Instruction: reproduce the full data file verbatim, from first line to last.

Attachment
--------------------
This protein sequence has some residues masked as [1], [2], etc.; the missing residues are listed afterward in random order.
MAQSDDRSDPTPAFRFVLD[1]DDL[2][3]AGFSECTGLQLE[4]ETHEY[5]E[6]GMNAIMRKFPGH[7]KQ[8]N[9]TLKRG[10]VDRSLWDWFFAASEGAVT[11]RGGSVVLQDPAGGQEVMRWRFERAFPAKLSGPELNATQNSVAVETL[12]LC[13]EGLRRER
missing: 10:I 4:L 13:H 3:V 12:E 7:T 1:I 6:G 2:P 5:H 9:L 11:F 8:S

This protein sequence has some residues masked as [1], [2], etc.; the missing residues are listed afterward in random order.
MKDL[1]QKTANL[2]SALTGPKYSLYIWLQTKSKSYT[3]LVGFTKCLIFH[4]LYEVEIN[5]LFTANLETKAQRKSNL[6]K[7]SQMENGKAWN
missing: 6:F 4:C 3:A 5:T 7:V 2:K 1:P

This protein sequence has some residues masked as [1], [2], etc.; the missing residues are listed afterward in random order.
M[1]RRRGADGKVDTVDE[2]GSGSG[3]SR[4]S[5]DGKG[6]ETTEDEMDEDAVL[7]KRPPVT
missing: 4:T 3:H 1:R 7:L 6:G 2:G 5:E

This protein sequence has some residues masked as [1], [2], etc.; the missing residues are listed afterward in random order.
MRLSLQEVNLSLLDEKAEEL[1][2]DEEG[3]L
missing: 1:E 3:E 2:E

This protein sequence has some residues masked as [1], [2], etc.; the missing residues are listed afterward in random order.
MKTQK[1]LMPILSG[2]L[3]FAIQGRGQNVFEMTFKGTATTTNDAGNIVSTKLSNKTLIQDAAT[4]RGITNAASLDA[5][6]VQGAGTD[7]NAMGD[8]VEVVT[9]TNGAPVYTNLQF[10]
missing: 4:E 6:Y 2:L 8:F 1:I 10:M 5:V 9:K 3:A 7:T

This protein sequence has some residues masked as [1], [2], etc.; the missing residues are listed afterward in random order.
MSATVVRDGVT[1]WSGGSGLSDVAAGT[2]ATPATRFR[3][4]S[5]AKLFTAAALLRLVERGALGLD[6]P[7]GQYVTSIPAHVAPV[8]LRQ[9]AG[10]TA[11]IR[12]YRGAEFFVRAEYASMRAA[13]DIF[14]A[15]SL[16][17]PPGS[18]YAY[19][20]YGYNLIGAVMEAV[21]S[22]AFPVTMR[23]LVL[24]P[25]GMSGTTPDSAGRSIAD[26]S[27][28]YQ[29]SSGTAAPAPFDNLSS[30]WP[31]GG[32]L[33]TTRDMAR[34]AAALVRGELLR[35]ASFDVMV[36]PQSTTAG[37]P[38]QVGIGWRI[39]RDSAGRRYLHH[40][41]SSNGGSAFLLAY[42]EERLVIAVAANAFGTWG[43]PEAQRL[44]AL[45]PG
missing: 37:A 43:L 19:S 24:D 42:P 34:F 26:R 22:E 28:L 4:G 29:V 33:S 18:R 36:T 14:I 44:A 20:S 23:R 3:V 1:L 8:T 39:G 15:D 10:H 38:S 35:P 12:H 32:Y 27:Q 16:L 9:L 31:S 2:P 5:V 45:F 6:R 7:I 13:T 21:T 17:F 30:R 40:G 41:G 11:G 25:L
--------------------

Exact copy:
This protein sequence has some residues masked as [1], [2], etc.; the missing residues are listed afterward in random order.
MAQSDDRSDPTPAFRFVLD[1]DDL[2][3]AGFSECTGLQLE[4]ETHEY[5]E[6]GMNAIMRKFPGH[7]KQ[8]N[9]TLKRG[10]VDRSLWDWFFAASEGAVT[11]RGGSVVLQDPAGGQEVMRWRFERAFPAKLSGPELNATQNSVAVETL[12]LC[13]EGLRRER
missing: 10:I 4:L 13:H 3:V 12:E 7:T 1:I 6:G 2:P 5:H 9:L 11:F 8:S

This protein sequence has some residues masked as [1], [2], etc.; the missing residues are listed afterward in random order.
MKDL[1]QKTANL[2]SALTGPKYSLYIWLQTKSKSYT[3]LVGFTKCLIFH[4]LYEVEIN[5]LFTANLETKAQRKSNL[6]K[7]SQMENGKAWN
missing: 6:F 4:C 3:A 5:T 7:V 2:K 1:P

This protein sequence has some residues masked as [1], [2], etc.; the missing residues are listed afterward in random order.
M[1]RRRGADGKVDTVDE[2]GSGSG[3]SR[4]S[5]DGKG[6]ETTEDEMDEDAVL[7]KRPPVT
missing: 4:T 3:H 1:R 7:L 6:G 2:G 5:E

This protein sequence has some residues masked as [1], [2], etc.; the missing residues are listed afterward in random order.
MRLSLQEVNLSLLDEKAEEL[1][2]DEEG[3]L
missing: 1:E 3:E 2:E

This protein sequence has some residues masked as [1], [2], etc.; the missing residues are listed afterward in random order.
MKTQK[1]LMPILSG[2]L[3]FAIQGRGQNVFEMTFKGTATTTNDAGNIVSTKLSNKTLIQDAAT[4]RGITNAASLDA[5][6]VQGAGTD[7]NAMGD[8]VEVVT[9]TNGAPVYTNLQF[10]
missing: 4:E 6:Y 2:L 8:F 1:I 10:M 5:V 9:K 3:A 7:T

This protein sequence has some residues masked as [1], [2], etc.; the missing residues are listed afterward in random order.
MSATVVRDGVT[1]WSGGSGLSDVAAGT[2]ATPATRFR[3][4]S[5]AKLFTAAALLRLVERGALGLD[6]P[7]GQYVTSIPAHVAPV[8]LRQ[9]AG[10]TA[11]IR[12]YRGAEFFVRAEYASMRAA[13]DIF[14]A[15]SL[16][17]PPGS[18]YAY[19][20]YGYNLIGAVMEAV[21]S[22]AFPVTMR[23]LVL[24]P[25]GMSGTTPDSAGRSIAD[26]S[27][28]YQ[29]SSGTAAPAPFDNLSS[30]WP[31]GG[32]L[33]TTRDMAR[34]AAALVRGELLR[35]ASFDVMV[36]PQSTTAG[37]P[38]QVGIGWRI[39]RDSAGRRYLHH[40][41]SSNGGSAFLLAY[42]EERLVIAVAANAFGTWG[43]PEAQRL[44]AL[45]PG
missing: 37:A 43:L 19:S 24:D 42:P 34:F 26:R 22:E 28:L 4:G 29:V 33:S 18:R 36:T 14:I 44:A 20:S 23:R 3:V 1:L 8:T 39:G 15:D 10:H 38:S 35:P 12:H 32:Y 27:Q 16:L 9:L 31:S 2:P 5:V 45:F 6:R 7:I 13:T 21:T 17:F 30:R 40:G 41:G 11:G 25:L